Why young lawyers should prioritise pro bono over billable hours
Young lawyers graduating into practice this year and new students looking for portfolio-building opportunities should prioritise volunteering and pro bono work.
There is no better opportunity to feel like a real, useful part of the profession than doing the critical, unpaid work to help those in need. Not only does it look great on a resume, it is also an opportunity for young lawyers to get a feel for significant legal work, expand on their passions in the law and shape a better public perception of the profession.
According to Charles Abourezk, American Bar Association (ABA) contributor and Chief Justice of Rosebud Sioux Tribes Supreme Court, pro bono work will round out all future lawyers and will inevitably become valuable in their careers as they start major cases.
“In the time of a pandemic, with so many people without work and very stressed, being part of the cause of pro bono work has never been so important – for each of the clients and the legal profession and our society,” CJ Abourezk said. “Beyond providing these legal services, pro bono also helps shape public perceptions about lawyers.”
For decades, CJ Abourezk represented tribal schools and organisations on a reduced, pro bono rate because those clients could not afford his normal rate. As a result of his dedication, he can now rely on “greatly enhanced skills”, that includes skills in contract, personnel issues, administrative law, construction law and evictions.
“This opens up the world – for you and your client. Sometimes, when clients have their empowering experience with a true advocate, and with all the very human exchanges during the course of representation – especially in the two-way learning taking place – neither the client nor the lawyer can ever go back to the way things were. They’ve now both become different people as a result of the exchange,” CJ Abourezk said.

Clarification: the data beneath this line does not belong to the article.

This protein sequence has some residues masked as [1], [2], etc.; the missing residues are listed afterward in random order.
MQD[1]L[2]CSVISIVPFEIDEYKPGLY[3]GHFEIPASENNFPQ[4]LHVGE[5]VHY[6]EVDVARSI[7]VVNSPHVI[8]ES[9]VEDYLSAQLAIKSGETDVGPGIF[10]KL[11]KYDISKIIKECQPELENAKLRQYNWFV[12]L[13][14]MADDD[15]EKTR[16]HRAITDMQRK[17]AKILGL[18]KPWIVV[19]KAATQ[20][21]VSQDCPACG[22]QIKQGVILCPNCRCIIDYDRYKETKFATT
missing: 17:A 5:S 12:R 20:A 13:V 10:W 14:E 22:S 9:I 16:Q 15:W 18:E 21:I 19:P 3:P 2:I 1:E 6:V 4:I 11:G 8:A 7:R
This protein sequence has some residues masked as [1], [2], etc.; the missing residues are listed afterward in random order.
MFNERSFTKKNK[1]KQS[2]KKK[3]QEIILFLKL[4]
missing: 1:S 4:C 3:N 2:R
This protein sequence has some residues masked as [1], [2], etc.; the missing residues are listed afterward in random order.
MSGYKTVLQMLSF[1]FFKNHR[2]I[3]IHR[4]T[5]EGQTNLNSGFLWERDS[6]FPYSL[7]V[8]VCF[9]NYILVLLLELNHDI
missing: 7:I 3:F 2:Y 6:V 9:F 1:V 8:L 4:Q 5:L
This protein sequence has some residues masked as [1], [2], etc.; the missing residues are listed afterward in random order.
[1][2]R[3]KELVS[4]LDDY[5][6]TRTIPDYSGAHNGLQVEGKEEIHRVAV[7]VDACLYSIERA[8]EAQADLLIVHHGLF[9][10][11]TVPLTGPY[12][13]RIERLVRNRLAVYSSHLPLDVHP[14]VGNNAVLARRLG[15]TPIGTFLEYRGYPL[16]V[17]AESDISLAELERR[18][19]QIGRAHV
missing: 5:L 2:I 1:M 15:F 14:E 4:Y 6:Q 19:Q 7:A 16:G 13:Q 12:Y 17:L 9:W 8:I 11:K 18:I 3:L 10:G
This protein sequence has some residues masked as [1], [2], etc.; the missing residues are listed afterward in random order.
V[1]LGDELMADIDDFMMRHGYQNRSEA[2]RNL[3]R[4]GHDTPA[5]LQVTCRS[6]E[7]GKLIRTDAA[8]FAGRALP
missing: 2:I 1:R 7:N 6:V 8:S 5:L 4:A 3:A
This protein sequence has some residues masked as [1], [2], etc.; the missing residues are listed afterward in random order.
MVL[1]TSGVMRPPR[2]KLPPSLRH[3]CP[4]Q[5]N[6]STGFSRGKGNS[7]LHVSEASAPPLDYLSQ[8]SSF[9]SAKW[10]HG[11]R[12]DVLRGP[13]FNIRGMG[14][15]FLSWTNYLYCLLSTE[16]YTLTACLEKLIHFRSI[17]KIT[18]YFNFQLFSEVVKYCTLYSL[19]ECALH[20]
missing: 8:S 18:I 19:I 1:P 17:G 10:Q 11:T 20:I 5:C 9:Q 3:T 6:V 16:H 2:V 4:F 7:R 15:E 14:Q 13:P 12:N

Fellow ABA contributor and president of LAWTERNATIVES Cheryl Rich Heisler added that prospective lawyers have a unique set of professional strengths and a varied view on the world that they can use to make a “difference in others’ lives”.
“Doing good for others can, and often does, feel really good for you as well,” she said. “The practice of law is, at its core, a service profession. Since most of us chose school at least in part for the opportunity to serve our communities, consider choosing to also serve the underserved as your highest legal calling.”
On how to find these opportunities, Ms Heisler advised to turn to the law school service career contacts and alumni departments, as well as any firm contacts. Professors that they admire might also have ideas on where to help, as do local legal offices.
“While I encourage you to pinpoint causes or geographic regions that may be the most meaningful to you, keep your mind open and be willing to help wherever the need may arise. As all ball players say, ‘there’s no I in team’,” Ms Heisler said.